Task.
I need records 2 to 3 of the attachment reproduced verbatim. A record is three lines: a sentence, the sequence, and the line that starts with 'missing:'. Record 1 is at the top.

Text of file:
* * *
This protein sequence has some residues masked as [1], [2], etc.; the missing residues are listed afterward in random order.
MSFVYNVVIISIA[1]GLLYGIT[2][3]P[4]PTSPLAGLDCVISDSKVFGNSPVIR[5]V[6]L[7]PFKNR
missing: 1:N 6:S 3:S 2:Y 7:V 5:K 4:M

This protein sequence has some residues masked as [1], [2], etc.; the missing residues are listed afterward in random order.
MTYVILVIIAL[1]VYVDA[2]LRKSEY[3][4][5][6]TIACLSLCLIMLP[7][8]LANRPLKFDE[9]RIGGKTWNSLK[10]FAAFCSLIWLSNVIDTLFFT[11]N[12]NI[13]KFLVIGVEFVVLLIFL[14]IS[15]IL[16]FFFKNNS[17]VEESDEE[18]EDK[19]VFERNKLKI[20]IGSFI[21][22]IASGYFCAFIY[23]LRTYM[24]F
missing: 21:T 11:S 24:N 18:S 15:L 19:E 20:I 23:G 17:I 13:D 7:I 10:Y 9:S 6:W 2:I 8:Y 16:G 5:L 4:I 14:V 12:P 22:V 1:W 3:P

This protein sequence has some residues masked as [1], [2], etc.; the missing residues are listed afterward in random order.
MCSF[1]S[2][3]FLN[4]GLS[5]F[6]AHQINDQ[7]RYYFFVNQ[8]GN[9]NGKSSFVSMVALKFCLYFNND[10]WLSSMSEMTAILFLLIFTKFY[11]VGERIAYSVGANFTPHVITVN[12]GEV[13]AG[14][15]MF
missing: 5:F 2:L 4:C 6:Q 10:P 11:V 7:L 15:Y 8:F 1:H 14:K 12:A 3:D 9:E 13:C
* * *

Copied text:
This protein sequence has some residues masked as [1], [2], etc.; the missing residues are listed afterward in random order.
MTYVILVIIAL[1]VYVDA[2]LRKSEY[3][4][5][6]TIACLSLCLIMLP[7][8]LANRPLKFDE[9]RIGGKTWNSLK[10]FAAFCSLIWLSNVIDTLFFT[11]N[12]NI[13]KFLVIGVEFVVLLIFL[14]IS[15]IL[16]FFFKNNS[17]VEESDEE[18]EDK[19]VFERNKLKI[20]IGSFI[21][22]IASGYFCAFIY[23]LRTYM[24]F
missing: 21:T 11:S 24:N 18:S 15:L 19:E 20:I 23:G 17:I 13:D 7:I 10:Y 9:S 6:W 2:I 8:Y 16:G 5:L 4:I 14:V 12:P 22:V 1:W 3:P

This protein sequence has some residues masked as [1], [2], etc.; the missing residues are listed afterward in random order.
MCSF[1]S[2][3]FLN[4]GLS[5]F[6]AHQINDQ[7]RYYFFVNQ[8]GN[9]NGKSSFVSMVALKFCLYFNND[10]WLSSMSEMTAILFLLIFTKFY[11]VGERIAYSVGANFTPHVITVN[12]GEV[13]AG[14][15]MF
missing: 5:F 2:L 4:C 6:Q 10:P 11:V 7:L 15:Y 8:F 1:H 14:K 12:A 3:D 9:E 13:C